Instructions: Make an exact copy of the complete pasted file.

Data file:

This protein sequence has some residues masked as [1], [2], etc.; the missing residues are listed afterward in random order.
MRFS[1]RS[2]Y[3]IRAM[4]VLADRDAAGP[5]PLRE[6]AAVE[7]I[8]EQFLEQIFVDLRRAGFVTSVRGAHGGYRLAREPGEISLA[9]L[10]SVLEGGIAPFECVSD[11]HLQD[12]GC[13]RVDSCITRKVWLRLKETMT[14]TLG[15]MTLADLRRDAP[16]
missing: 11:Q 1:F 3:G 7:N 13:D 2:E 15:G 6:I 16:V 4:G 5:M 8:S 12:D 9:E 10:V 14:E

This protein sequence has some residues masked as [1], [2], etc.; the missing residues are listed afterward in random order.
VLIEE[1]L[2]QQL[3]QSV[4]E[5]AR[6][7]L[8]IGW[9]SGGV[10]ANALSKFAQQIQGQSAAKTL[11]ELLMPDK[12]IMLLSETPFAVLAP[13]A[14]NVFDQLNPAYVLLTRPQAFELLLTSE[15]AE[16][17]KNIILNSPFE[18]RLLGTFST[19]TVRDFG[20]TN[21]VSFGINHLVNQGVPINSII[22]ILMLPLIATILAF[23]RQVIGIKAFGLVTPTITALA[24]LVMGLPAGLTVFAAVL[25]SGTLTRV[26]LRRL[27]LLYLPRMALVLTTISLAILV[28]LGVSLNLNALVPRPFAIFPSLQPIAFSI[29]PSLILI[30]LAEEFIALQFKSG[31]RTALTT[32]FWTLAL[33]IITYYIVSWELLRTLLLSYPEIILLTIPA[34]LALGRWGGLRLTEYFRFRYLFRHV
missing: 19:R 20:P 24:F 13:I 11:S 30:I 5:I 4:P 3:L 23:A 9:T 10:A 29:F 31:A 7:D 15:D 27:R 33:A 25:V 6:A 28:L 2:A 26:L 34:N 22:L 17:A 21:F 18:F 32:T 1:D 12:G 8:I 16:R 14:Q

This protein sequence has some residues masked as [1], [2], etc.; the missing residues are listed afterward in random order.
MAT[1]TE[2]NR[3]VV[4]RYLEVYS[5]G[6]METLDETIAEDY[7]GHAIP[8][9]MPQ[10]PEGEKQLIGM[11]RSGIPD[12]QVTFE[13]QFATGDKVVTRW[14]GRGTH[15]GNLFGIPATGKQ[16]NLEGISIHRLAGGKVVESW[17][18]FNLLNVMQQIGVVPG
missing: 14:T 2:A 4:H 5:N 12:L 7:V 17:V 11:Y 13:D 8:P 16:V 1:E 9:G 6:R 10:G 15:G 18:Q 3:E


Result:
This protein sequence has some residues masked as [1], [2], etc.; the missing residues are listed afterward in random order.
MRFS[1]RS[2]Y[3]IRAM[4]VLADRDAAGP[5]PLRE[6]AAVE[7]I[8]EQFLEQIFVDLRRAGFVTSVRGAHGGYRLAREPGEISLA[9]L[10]SVLEGGIAPFECVSD[11]HLQD[12]GC[13]RVDSCITRKVWLRLKETMT[14]TLG[15]MTLADLRRDAP[16]
missing: 11:Q 1:F 3:G 7:N 13:D 2:E 15:G 6:I 16:V 4:G 5:M 8:S 12:D 9:E 10:V 14:E

This protein sequence has some residues masked as [1], [2], etc.; the missing residues are listed afterward in random order.
VLIEE[1]L[2]QQL[3]QSV[4]E[5]AR[6][7]L[8]IGW[9]SGGV[10]ANALSKFAQQIQGQSAAKTL[11]ELLMPDK[12]IMLLSETPFAVLAP[13]A[14]NVFDQLNPAYVLLTRPQAFELLLTSE[15]AE[16][17]KNIILNSPFE[18]RLLGTFST[19]TVRDFG[20]TN[21]VSFGINHLVNQGVPINSII[22]ILMLPLIATILAF[23]RQVIGIKAFGLVTPTITALA[24]LVMGLPAGLTVFAAVL[25]SGTLTRV[26]LRRL[27]LLYLPRMALVLTTISLAILV[28]LGVSLNLNALVPRPFAIFPSLQPIAFSI[29]PSLILI[30]LAEEFIALQFKSG[31]RTALTT[32]FWTLAL[33]IITYYIVSWELLRTLLLSYPEIILLTIPA[34]LALGRWGGLRLTEYFRFRYLFRHV
missing: 19:R 20:P 24:F 13:I 11:S 30:I 5:I 4:P 3:L 23:A 9:T 10:A 29:F 31:A 7:D 15:D 27:R 33:A 25:V 6:A 28:L 2:A 26:L 34:N 22:L 17:A 21:F 18:F 32:T 1:D 12:G 8:I 16:R 14:Q

This protein sequence has some residues masked as [1], [2], etc.; the missing residues are listed afterward in random order.
MAT[1]TE[2]NR[3]VV[4]RYLEVYS[5]G[6]METLDETIAEDY[7]GHAIP[8][9]MPQ[10]PEGEKQLIGM[11]RSGIPD[12]QVTFE[13]QFATGDKVVTRW[14]GRGTH[15]GNLFGIPATGKQ[16]NLEGISIHRLAGGKVVESW[17][18]FNLLNVMQQIGVVPG
missing: 14:T 2:A 4:H 5:N 12:L 7:V 17:V 11:Y 13:D 8:P 16:V 1:E 9:G 6:R 10:G 15:G 18:Q 3:E